Artful Instruments: Georgia Gunsmiths and Their Craft

December 02, 2017 - February 25, 2018
Dorothy Alexander Roush and Martha Thompson Dinos Galleries

This exhibition gathers a range of early Georgia firearms and related accessories from both private collections and other museums. For example, it includes a flintlock long rifle dating 1830–40, crafted by Georgia gunsmith Wiley Grover Higgins and decorated with a gamecock motif. Like many of the decorative and applied arts in the state, gunsmithing in Georgia has been overlooked except by a devoted group of collector-scholars. As recently as this year, a major collector of material culture in the mid-Atlantic referred publicly to the longrifle forms that were “made as far South as Charlotte, N.C.” The Henry D. Green Center for the Study of the Decorative Arts attempts to identify and make accessible art forms that have received less attention in our region. Gunsmithing incorporated many crafts, such as silversmithing, casting and woodworking. Rifles represent the quintessence of craft in 19th-century Georgia, and the objects in this exhibition are some of the finest artistic achievements in the state at the time. The exhibition will be on view during the ninth Henry D. Green Symposium of the Decorative Arts (Feb. 1–3, 2018) and will be accompanied by a fully illustrated exhibition catalogue published by the museum.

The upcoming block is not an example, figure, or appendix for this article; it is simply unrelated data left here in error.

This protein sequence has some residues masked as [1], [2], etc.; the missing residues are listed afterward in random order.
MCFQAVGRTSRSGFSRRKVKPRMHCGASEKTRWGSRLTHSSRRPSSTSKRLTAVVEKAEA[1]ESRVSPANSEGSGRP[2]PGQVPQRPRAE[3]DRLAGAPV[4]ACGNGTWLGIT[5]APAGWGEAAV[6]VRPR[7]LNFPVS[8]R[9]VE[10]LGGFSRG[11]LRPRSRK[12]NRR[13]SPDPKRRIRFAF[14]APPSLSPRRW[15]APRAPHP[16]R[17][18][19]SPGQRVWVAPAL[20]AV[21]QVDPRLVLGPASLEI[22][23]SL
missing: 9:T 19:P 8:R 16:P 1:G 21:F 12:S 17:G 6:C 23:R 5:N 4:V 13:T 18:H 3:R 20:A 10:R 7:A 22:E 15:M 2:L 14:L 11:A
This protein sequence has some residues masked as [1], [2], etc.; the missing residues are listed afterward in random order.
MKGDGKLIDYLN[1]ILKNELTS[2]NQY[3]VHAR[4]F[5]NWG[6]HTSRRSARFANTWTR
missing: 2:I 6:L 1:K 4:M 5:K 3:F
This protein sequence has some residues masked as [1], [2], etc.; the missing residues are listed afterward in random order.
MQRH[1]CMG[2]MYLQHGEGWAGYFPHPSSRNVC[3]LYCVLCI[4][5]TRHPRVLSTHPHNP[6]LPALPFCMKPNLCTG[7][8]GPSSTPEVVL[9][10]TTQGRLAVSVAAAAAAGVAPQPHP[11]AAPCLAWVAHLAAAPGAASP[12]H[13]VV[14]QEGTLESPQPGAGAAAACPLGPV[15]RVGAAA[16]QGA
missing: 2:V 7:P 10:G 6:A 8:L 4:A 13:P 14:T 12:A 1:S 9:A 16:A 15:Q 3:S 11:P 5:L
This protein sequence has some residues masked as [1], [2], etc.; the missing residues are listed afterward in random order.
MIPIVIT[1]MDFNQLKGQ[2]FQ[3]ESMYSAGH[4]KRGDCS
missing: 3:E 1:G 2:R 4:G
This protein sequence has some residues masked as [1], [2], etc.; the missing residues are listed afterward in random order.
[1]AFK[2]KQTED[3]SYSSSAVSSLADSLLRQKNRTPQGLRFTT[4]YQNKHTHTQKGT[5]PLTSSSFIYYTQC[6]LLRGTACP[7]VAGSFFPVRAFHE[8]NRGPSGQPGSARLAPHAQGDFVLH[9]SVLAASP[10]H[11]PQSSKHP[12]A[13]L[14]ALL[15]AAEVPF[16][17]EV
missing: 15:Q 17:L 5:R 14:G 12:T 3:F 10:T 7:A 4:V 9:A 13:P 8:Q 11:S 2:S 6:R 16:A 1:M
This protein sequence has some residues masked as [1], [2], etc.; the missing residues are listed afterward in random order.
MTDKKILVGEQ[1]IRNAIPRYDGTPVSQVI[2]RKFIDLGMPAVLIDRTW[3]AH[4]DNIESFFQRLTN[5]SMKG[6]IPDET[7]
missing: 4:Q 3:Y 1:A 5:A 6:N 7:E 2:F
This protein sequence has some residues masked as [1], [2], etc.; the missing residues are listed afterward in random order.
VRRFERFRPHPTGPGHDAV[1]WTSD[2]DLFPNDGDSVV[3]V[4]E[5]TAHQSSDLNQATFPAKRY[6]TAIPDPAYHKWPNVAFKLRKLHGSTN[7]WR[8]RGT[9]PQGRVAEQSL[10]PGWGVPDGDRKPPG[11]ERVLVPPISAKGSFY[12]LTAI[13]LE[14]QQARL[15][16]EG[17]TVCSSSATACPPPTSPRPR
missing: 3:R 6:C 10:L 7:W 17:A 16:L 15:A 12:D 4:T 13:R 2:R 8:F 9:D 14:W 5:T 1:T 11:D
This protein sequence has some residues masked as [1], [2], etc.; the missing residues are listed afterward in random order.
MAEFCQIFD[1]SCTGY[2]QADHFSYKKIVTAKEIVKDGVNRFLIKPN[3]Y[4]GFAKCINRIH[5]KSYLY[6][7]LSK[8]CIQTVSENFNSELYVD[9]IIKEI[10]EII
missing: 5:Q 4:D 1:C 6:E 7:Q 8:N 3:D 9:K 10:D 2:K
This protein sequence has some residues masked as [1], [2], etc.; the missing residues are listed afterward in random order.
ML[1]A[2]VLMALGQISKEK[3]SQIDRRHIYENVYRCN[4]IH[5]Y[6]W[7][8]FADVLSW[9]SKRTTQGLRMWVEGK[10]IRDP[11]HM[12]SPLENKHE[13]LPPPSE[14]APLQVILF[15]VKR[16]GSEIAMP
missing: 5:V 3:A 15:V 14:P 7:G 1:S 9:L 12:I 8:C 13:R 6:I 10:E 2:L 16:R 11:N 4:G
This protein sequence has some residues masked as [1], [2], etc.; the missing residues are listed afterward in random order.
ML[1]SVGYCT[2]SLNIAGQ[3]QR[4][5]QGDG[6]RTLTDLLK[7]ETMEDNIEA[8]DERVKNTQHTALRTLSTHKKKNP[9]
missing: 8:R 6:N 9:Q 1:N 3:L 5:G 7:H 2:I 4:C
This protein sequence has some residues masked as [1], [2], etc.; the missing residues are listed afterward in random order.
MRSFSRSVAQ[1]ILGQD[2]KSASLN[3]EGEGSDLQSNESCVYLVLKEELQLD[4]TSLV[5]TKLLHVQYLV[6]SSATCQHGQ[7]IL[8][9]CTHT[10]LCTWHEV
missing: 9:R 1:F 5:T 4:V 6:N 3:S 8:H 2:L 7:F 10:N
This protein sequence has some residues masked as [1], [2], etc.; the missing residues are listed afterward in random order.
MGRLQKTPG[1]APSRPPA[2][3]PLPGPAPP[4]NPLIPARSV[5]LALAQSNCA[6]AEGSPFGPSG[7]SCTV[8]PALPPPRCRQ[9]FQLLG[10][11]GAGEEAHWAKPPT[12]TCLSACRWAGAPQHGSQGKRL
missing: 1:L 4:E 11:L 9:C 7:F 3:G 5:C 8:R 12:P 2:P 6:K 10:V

Sam Thomas, curator, T.R.R. Cobb House, and Dale Couch, curator of decorative arts


Community Foundation for Northern Virginia/the MOTSTA Fund, the Watson-Brown Foundation, the W. Newton Morris Charitable Foundation and the Friends of the Georgia Museum of Art